We can frame laughter as a biological response that is generated by specific stimuli. Some animals laugh too. At least 65 species have been found to do this, including dogs, chimpanzees, foxes, and some species of parrots. But why do we laugh?
Laughter in these species is used for socialization, play and relaxation. With it, these species transmit signals of tranquility and affection, preventing these activities from intensifying and becoming harmful.
What happens in the human being?
Laughter in humans emerged (according to studies) between 2 and 4 million years ago. It is said to have probably evolved from initial guttural sounds accompanied by panting and shortness of breath as a result of play.
The human being is the only animal that laughs in response to a given situation and multiple brain structures are involved in it, ranging from the capture of the stimulus by our sensory organs sent to specific brain areas in charge of processing information to the execution of movements: coordinated facial muscles, vocal cords, diaphragm, abdominal muscles and extremities.
Why do we laugh?
According to experts from the Spanish Society of Neurology, when the brain perceives an incongruity instead of a rational situation, it creates a controversy that ends in self-reward, which occurs with the release of dopamine and other endorphins. These give a feeling of pleasure and happiness.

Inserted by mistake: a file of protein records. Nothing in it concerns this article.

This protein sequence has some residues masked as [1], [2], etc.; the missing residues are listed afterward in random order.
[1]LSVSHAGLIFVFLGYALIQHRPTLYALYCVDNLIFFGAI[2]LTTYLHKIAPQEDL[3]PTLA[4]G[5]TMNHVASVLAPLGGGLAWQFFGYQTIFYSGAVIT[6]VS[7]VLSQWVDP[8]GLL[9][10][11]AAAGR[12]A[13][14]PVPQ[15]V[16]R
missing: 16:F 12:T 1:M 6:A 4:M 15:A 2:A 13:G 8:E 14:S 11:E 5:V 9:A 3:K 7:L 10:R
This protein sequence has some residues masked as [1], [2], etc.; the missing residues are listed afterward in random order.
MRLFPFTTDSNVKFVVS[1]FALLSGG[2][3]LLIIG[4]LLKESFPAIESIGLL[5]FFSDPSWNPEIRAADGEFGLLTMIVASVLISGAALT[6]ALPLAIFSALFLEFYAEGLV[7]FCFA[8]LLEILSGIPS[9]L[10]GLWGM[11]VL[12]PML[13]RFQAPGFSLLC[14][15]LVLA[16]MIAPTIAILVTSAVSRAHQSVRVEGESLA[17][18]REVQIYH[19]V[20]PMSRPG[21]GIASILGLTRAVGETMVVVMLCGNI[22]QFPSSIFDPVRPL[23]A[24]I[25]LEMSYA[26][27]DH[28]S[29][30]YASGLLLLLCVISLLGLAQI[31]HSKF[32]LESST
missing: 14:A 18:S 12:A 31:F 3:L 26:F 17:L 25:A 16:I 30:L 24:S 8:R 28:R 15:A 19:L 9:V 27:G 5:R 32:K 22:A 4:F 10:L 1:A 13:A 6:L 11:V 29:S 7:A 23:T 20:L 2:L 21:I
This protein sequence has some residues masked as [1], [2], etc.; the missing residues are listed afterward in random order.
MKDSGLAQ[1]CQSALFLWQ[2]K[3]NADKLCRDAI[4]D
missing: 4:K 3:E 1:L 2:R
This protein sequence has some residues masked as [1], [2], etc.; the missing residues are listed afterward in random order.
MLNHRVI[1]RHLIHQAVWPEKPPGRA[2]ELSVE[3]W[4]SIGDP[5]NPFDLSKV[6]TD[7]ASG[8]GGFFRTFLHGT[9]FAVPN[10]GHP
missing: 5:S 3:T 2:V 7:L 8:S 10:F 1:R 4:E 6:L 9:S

Discover the benefits of laughter.
- Reduces blood pressure by raising nitric oxide levels (it is the most powerful vasodilator in our body).
- Reduces stress by reducing cortisol and adrenaline.
- Reduces the appearance of cardiovascular diseases.
- Improves the immune system.
- It is a powerful analgesic.
- Improves your mood.
- Increase your positive attitude towards life.
We all laugh
In fact, even if we are deaf, blind or have never heard laughter, we are capable of laughing. Even in babies from 5 weeks we can find a smile.
However, not all of us laugh in the same way or at the same things. This depends on age since this is linked to cognitive development, as well as personality, culture and even sex.
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